These approaches stem from Roland Barthes’ seminal essay The Death of the Author which seeks to argue that the author’s personal biography is irrelevant in judging a work of art. This includes any idea of trying to establish what the author intended in the work. Barthes did not deny that there might be a link between an author’s life and the text under consideration, but he argued that this was only one possible means of interpretation amongst many others.
These ideas might be kept in mind when reading the prefaces and introductions which writers such as Conrad and (his friend) Henry James were at great pains to provide for their works. These prefaces were often written some time after the actual composition of the work (especially in the case of James) and purport to give an account of the genesis of the original ‘inspiration’ for the work, as well as the author’s ‘intention’ in writing it. Contemporary literary criticism should treat these accounts very sceptically as evidence for interpretation, and rely more confidently on the evidence of the text itself.
The Inn of the Two Witches – study resources
The Inn of the Two Witches – CreateSpace editions – Amazon UK
The Inn of the Two Witches – CreateSpace editions – Amazon US
The Complete Works of Joseph Conrad – Kindle eBook
The Inn of the Two Witches – eBook versions at Project Gutenberg
Joseph Conrad: A Biography – Amazon UK
The Cambridge Companion to Joseph Conrad – Amazon UK
Routledge Guide to Joseph Conrad – Amazon UK
Oxford Reader’s Companion to Conrad – Amazon UK
Notes on Life and Letters – Amazon UK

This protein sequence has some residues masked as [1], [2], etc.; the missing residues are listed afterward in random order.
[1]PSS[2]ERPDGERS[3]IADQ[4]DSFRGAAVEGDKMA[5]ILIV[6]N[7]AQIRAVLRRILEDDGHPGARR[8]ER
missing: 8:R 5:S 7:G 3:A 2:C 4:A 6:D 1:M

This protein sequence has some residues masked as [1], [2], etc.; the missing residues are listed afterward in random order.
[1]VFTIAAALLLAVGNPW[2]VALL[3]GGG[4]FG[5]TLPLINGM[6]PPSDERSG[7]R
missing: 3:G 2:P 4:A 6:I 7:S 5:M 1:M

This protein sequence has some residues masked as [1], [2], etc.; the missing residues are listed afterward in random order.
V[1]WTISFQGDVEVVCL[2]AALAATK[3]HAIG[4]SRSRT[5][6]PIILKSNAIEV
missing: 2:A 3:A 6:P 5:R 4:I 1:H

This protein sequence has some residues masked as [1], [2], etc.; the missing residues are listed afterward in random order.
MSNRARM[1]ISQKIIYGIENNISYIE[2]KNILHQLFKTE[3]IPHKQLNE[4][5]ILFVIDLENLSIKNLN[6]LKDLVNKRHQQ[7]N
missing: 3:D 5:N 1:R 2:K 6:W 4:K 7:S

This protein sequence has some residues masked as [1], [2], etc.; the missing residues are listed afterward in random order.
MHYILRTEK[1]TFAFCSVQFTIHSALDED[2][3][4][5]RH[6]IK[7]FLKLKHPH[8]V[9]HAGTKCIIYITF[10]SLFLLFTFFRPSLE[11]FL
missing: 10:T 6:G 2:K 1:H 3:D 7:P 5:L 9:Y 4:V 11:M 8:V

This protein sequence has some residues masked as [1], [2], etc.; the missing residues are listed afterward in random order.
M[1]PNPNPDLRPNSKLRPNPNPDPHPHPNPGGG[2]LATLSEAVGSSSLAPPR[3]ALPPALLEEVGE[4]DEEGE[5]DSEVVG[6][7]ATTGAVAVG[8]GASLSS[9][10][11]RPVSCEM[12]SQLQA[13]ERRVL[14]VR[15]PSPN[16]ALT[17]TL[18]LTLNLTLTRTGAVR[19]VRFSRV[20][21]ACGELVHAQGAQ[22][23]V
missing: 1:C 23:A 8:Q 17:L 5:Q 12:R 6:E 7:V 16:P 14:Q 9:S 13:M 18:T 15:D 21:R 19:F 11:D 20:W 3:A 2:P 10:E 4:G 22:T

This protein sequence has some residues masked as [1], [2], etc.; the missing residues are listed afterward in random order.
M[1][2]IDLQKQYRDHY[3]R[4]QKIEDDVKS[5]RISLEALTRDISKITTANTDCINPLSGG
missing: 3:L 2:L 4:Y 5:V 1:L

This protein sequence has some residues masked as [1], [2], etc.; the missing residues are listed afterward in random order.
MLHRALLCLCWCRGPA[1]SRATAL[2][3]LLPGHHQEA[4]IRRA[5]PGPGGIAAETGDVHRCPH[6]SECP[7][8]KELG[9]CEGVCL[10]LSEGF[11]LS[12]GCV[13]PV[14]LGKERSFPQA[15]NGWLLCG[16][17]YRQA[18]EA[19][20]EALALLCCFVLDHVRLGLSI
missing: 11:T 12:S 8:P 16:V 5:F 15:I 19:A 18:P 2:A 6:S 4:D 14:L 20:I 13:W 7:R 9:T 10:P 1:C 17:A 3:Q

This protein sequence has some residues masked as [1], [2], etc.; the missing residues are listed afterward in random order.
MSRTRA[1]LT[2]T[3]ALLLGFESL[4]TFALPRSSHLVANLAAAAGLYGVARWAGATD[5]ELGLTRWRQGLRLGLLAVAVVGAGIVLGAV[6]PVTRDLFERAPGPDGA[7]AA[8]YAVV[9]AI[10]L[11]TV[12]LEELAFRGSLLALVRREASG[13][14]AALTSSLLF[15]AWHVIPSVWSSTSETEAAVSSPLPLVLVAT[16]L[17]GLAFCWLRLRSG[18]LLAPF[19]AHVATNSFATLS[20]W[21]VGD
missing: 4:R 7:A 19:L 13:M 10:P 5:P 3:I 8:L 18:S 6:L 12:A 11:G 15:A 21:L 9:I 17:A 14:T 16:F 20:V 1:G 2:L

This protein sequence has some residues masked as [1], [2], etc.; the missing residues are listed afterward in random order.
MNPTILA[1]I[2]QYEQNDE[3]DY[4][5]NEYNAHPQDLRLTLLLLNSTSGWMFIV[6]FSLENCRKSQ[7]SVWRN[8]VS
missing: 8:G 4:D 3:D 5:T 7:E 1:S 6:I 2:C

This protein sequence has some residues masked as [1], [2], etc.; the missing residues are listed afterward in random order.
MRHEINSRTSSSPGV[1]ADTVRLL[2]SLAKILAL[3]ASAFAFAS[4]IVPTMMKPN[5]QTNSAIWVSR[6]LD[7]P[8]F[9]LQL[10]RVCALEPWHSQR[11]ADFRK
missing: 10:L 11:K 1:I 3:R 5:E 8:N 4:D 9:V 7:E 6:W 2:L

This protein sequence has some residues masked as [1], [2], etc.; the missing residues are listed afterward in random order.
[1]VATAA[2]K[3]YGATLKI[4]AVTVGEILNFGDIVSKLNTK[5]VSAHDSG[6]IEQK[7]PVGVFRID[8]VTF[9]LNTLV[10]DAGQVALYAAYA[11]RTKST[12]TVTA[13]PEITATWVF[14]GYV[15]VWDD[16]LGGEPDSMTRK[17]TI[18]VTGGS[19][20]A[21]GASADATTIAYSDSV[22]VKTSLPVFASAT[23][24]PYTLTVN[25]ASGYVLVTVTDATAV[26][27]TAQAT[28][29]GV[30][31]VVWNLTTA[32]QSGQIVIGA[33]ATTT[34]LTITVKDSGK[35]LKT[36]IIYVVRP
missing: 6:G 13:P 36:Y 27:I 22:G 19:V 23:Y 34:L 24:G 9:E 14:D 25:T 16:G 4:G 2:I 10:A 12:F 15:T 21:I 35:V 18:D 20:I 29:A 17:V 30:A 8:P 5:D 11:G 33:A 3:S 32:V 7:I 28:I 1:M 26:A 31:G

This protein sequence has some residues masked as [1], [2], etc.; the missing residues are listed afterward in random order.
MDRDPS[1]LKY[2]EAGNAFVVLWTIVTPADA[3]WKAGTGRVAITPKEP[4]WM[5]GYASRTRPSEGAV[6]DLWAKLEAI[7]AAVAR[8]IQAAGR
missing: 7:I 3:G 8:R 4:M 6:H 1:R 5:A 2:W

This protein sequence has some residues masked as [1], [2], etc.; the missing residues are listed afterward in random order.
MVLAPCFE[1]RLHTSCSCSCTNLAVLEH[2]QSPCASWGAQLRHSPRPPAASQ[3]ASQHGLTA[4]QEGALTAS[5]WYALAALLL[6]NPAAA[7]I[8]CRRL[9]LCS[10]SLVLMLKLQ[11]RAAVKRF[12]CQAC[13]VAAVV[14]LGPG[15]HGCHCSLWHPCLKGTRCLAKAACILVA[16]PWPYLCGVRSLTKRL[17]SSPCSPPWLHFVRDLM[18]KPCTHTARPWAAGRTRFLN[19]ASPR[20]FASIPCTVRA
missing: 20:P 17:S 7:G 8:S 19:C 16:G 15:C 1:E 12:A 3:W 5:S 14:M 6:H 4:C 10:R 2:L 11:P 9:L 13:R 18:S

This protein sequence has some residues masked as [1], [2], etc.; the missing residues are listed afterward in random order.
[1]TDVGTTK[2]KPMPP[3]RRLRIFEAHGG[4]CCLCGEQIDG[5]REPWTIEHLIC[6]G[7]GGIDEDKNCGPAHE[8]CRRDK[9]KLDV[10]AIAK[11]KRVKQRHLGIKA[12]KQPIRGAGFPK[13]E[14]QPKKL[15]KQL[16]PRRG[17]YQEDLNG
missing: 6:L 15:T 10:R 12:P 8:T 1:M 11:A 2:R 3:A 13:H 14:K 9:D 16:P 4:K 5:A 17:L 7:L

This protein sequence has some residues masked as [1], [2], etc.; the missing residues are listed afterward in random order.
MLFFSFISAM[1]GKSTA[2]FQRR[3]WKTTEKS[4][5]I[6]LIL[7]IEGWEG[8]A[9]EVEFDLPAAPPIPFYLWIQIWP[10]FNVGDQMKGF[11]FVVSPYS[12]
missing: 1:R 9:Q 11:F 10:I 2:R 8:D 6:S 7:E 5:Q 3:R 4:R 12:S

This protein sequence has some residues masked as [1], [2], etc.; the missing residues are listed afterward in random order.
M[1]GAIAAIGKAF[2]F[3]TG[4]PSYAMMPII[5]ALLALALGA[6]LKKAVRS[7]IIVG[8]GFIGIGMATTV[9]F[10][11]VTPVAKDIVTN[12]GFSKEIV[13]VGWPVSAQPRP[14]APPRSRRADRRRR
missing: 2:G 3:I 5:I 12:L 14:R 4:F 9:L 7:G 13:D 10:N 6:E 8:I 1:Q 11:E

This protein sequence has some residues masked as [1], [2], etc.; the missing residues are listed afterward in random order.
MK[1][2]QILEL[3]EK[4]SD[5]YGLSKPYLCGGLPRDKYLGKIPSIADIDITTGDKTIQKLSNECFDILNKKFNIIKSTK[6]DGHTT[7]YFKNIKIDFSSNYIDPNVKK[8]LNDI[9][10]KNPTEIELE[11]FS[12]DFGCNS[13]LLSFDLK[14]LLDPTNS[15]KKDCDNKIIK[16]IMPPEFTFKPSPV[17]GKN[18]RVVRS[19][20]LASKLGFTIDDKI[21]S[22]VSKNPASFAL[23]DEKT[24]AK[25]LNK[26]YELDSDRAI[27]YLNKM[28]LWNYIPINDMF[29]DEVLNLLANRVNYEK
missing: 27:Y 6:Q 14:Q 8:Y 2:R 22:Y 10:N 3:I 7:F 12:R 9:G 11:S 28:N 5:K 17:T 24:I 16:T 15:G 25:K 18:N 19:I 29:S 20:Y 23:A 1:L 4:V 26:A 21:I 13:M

Joseph Conrad – biographical notes
The Inn of the Two Witches – plot summary
The story comes from an account given by a sixty year old man in the middle of the nineteenth century. An un-named outer narrator discovers a handwritten manuscript in a box of old books he buys. The document has been written by Edgar Byrne, relating to an incident that took place in 1813 when he was a young officer just off the coast of northern Spain.
Edgar Byrne and his close friend Tom Corbin (‘Cuban Tom’) go ashore seeking to make contact with Gonzales, a local leader against the French. They make enquiries at a wine shop run by one-eyed Bernadino regarding transport for a trip into the mountains. Told that none is available, Tom goes off with a boy as a guide.
Byrne is met by a small man in a large yellow hat who tells him they were deceived by the wine shop owner, who is his brother-in-law. He suggests that Byrne commandeer a mule from the shopkeeper and go off in pursuit of Tom.
Byrne reports this to his captain back on board their ship: they have mixed feelings about the incident and how to proceed. But next morning at dawn Byrne makes a lone landing on the coast. He walks over hills all day, and at night comes to an inn run by two old women who are the aunts of Bernadino.
When he asks them about Tom, they confirm that he stayed the night before and left in the morning. They offer him accommodation in the same room where Tom slept, containing an enormous four-poster bed which was once occupied by an archbishop.